And you'd be right in that thinking Brenden.
I think you may be trying to generalize it to much. Zooanthids are also of the class Anthozoa and are sometimes called colonial anemones. My yellow polyps behave exactly like an anemone in it's feeding behavior. The distinction comes in when you move farther down the table.
Zoo polyps/button polyps: Class- Anthozoa; subclass- Hexacorallia; order= Zoanthidae
mushrooms: class- Anthozoa; order- Corallimorpharia
anemone: class- Anthozoa; order- Actiniaria
I'm gonna quote something for you cause, well, this is just easier than me trying to explain. This is an quote from Fenner's book.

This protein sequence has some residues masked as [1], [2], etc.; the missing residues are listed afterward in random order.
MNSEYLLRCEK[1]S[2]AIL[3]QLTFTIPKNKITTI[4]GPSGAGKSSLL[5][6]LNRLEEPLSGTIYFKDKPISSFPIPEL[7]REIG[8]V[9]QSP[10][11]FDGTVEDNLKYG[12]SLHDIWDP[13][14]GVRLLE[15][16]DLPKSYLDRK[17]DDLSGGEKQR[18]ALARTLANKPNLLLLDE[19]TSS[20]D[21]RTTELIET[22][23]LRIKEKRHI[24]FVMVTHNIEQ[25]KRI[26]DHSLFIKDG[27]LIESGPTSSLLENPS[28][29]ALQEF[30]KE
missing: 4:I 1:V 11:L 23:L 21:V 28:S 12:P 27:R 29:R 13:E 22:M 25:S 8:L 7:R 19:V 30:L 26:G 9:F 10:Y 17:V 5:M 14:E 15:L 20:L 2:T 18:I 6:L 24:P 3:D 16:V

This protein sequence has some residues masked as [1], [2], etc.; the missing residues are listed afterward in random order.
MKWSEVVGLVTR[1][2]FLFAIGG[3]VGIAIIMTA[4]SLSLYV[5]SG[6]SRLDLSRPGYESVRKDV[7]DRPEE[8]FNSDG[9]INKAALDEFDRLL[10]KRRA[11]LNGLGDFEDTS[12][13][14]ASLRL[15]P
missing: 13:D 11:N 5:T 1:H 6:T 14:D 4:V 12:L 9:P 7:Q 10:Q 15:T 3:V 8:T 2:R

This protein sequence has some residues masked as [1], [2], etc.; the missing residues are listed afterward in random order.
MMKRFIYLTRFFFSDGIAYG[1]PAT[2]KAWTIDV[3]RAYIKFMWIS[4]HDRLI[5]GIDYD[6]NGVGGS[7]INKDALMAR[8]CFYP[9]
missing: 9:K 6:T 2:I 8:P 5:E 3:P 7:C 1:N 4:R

Withing the Phylum Cnidaria, anemones are placed in the Class Anthozoa, which are single or colonial polyps with the medusoid stage completely missing. This group includes the bulk of cnidarian species (6,000+) encompassing corals, sea fans, and sea pansies.....
Sea anemones are separated from other anthozoans in the subclass Zoantharia and the Order Actiniaria. They are often called the "true anemones."
Not sure this is what you wanted or if I've just confused you more. I guess the easiest way for me to explain it is, just because they are of the same class, they are completely different animals and though some are simular, they have different needs and care levels. So, to say a mushroom is an anemone is correct, but you can't compare care levels with true anemones. Hope this helps.